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 Post subject: Sansui 3000/3000A upgrade driver boards
PostPosted: Jun Thu 21, 2012 6:46 am 
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Joined: Jun Thu 21, 2012 5:37 am
Posts: 15
Hello all,

For the last several months, I've been developing an upgrade driver board for the Sansui 3000/3000A receivers.

I won't go into detail, as that has been done many times, many places, including on antiqueradios.com, about that units infamous problems with thermal and DC drift. Those issues are near legendary. Having worked as a tech, between school stints, for a Sansui service center in the early '70s, I got a chance to listen to them after they had been fully and properly serviced and was always impressed with how good they sounded, especially right before they started a fire in any connected woofers! I also installed a number of Sansuis coupling capacitor retrofits and was saddened by the loss of performance, even though reliability was immeasurably improved by them.

Fast forward to 2011. One day while in a contemplative mood, perhaps in the throne room, I decided there was no reason why those receivers couldn't be updated, where they needed it, to become the product those old time Sansui engineers and management people always wanted them to be. I've been custom building audio equipment for installations for years, including amplifier, signal processors, speaker system arrays, etc. I had all of the tools. I had the skills. "We have the technology!".

I didn't want to make this a half baked perf board thingie, so I proceeded as I would for any commissioned development project, with the exception that it would be on my dime right up until I had product to peddle, which I do not have, at this time. (So, this can't be an advertisement! When I actually have something to sell, I will follow the proper procedures.)

Step 1:
Model the concept in X-Spice (Altium 2009).
Step 2:
Change mind and start over with different concept.
Step 3:
Get (2nd version) it to simulate with desired results.
Step 4:
Layout PCB (again in Altium 2009)
Step 5:
Make PCB on my CNC engraver. Stuff PCB. Install PCB in test 3000. Make changes needed to make it work. Make more changes so it won't blow up. Fix unexpected thermal consequences of circuit that provided DC stability. Sheesh!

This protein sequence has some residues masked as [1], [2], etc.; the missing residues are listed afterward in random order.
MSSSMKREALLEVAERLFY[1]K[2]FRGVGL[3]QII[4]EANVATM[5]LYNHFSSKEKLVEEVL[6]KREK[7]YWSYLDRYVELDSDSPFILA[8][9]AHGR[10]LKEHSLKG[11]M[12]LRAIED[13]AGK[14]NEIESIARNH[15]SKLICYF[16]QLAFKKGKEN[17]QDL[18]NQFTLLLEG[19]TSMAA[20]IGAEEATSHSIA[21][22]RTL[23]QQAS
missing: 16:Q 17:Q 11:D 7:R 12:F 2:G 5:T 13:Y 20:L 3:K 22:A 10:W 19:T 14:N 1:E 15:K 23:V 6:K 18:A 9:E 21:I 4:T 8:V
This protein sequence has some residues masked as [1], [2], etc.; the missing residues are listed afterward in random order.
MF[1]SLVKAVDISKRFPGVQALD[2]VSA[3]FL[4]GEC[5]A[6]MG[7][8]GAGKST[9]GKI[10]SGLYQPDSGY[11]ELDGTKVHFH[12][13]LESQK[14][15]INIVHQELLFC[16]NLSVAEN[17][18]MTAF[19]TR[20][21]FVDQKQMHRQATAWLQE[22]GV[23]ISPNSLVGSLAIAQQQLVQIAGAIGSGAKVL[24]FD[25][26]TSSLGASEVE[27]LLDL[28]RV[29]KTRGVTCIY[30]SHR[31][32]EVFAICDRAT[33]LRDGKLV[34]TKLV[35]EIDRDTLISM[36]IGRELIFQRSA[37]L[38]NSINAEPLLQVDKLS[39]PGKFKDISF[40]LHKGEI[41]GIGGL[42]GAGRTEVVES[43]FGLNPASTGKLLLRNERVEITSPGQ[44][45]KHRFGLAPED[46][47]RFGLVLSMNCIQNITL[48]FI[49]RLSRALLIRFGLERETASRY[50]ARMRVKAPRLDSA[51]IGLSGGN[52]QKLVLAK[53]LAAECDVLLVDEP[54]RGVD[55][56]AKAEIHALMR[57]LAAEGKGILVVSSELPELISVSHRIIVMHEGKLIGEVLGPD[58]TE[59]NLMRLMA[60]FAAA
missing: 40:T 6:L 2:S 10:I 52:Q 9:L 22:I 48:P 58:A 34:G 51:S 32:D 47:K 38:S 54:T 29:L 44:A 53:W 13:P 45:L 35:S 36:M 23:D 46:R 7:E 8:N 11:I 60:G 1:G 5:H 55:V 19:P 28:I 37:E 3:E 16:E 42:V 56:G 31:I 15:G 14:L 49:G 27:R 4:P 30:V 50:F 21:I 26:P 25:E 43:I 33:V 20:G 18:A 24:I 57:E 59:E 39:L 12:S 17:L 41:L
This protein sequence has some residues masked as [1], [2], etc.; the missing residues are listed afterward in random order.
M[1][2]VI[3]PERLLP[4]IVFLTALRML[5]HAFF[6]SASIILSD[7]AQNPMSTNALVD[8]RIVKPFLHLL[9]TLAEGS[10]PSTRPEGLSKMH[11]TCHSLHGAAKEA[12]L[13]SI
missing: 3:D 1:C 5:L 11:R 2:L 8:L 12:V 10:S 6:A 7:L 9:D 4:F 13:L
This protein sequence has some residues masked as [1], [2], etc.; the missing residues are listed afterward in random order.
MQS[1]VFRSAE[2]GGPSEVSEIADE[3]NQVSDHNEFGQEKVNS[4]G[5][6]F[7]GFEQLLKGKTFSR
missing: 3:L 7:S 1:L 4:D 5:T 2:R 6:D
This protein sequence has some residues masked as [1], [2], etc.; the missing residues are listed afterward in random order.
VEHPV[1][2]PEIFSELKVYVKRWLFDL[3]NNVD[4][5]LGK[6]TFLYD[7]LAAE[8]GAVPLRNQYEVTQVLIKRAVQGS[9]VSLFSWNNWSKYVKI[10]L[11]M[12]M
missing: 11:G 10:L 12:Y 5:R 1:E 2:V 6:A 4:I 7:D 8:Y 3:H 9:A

Step 6:
Change PCB layout and make 2nd PCB prototype. Stuff and install PCB. Much better, except it motorboats. Damn! Cure is to change a couple of transistors (different package requiring change in PCB layout) and adding a bit of local NFB (more changes to PCB). However, kludging changes onto PCB #2 fixed its issues. This unit went into the listening room and survived the 24 hour "burn in" driving my Infinity RS2.5s, which are an impedance nightmare.
Step6.5:
Be blown away by sound of unit.
I did not expect the results to be this good!
Here's where I describe the new circuitry. The new board incorporates a servo amplifier that locks the output to 0 Volts DC (+- 5mV). It has thermal compensation for all of its on board parts and a thermal sensing transistor that is cabled to, and bolted on, the heat sink, which eliminates output transistor thermal run away. The surprising sonic performance comes in because of my decision to retain the original pre driver board, including the driver transformer. The new driver board reduces the load on the driver transformer, and thus the load reflected back onto the class A driver transistor, cleaning up that stage a bit as well as extending its response range. The major factor, I believe, was configuring the output as a current, rather than a voltage source. Virtually all of the great classic tube amplifiers were current sources and most of the speakers from that era, and through the mid '60s, were designed expecting that kind of drive. These amplifiers typically had damping factors in the 20s. Modern amplifiers have damping that is one or even two magnitudes above that. Speakers designed specifically for a highly damped (very low output impedance) amplifier sound great with them. Many speakers, especially older "classic" ones, were not and do not.
Step 7:
Changed PCB layout and made PCB #3 (production prototype), stuff and install in 3000. Take pictures at every step and document. Installation guider is being written based on this step.
Step 8:
Complete documentation, order boards and assemble kits.
I'm almost halfway through this step. Boards are ordered. Assembly procedures are still to be determined. Assembly guide is about 50% complete.

When Step 8 is complete, and I know what sort of costs I'm dealing with, I'll post a notice of availability on the sellers forum. There is a thread on this over on audiokarma.com that has been running for a while, if anyone is curious to learn more.

Thomas Garson
Aural Technology, Ashland, OR


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 Post subject: Re: Sansui 3000/3000A upgrade driver boards
PostPosted: Jun Thu 21, 2012 8:25 am 
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Joined: Sep Thu 23, 2010 6:37 am
Posts: 11805
Location: Powell River BC Canada
Good luck with your project.

It would be nice to see a full run of IHF tests on the new circuit
along side the same run on the original Sansui version.

Will your damping factor test be done at full power?
Attachment:
Sansui 3000 from book 099.jpg
Sansui 3000 from book 099.jpg [ 185.82 KiB | Viewed 3677 times ]

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VE7ASO VE7ZSO
Amateur Radio Literacy Club. May we help you read better.
Steve Dow
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 Post subject: Re: Sansui 3000/3000A upgrade driver boards